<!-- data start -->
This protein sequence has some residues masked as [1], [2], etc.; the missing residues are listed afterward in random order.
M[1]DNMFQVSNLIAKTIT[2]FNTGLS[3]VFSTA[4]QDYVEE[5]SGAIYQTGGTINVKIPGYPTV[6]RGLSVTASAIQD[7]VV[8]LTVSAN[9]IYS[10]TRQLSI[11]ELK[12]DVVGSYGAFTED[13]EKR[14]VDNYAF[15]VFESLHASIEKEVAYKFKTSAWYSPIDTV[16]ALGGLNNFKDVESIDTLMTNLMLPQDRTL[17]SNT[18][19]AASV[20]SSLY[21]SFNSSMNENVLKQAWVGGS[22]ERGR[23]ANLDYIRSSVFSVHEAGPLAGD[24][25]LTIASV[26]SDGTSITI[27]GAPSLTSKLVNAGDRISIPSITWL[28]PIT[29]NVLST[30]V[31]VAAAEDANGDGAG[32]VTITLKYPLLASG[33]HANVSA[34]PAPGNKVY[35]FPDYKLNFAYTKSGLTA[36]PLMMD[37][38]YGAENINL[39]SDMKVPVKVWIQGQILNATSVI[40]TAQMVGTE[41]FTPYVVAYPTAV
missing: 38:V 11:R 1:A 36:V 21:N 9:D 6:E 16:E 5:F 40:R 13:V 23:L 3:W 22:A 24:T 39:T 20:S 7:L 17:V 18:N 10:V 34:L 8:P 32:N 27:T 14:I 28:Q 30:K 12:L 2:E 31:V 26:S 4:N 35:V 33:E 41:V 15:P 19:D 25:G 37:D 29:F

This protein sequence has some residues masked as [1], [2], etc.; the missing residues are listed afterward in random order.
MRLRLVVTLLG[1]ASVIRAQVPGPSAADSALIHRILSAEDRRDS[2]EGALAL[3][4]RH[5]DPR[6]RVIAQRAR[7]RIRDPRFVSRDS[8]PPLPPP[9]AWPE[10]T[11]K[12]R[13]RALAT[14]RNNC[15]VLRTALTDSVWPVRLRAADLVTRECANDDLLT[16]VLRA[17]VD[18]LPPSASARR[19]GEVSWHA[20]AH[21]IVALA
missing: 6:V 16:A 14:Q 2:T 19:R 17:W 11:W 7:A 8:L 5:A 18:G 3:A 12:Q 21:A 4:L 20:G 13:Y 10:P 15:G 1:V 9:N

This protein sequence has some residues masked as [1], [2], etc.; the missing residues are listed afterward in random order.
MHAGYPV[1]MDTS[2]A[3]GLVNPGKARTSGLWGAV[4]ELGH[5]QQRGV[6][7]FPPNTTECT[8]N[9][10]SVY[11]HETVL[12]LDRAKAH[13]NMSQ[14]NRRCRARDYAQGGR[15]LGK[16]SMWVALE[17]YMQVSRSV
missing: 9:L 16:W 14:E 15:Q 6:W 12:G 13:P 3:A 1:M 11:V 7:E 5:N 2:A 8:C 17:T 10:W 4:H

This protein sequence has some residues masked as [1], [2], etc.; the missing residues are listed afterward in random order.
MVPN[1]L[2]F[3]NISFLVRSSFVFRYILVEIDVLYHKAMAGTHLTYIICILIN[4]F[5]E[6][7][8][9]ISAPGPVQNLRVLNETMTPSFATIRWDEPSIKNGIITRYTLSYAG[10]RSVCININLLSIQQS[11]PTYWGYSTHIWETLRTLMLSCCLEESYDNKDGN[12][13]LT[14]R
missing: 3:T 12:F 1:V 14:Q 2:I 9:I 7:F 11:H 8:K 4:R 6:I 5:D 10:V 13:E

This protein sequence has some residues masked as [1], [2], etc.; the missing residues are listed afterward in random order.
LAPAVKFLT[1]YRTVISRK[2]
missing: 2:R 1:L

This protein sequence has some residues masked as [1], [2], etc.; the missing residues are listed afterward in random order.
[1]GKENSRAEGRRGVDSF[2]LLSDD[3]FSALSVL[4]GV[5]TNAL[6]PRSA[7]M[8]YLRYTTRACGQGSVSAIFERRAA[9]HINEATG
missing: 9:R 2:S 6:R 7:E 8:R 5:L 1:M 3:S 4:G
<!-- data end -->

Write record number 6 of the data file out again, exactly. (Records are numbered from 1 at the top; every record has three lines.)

This protein sequence has some residues masked as [1], [2], etc.; the missing residues are listed afterward in random order.
[1]GKENSRAEGRRGVDSF[2]LLSDD[3]FSALSVL[4]GV[5]TNAL[6]PRSA[7]M[8]YLRYTTRACGQGSVSAIFERRAA[9]HINEATG
missing: 9:R 2:S 6:R 7:E 8:R 5:L 1:M 3:S 4:G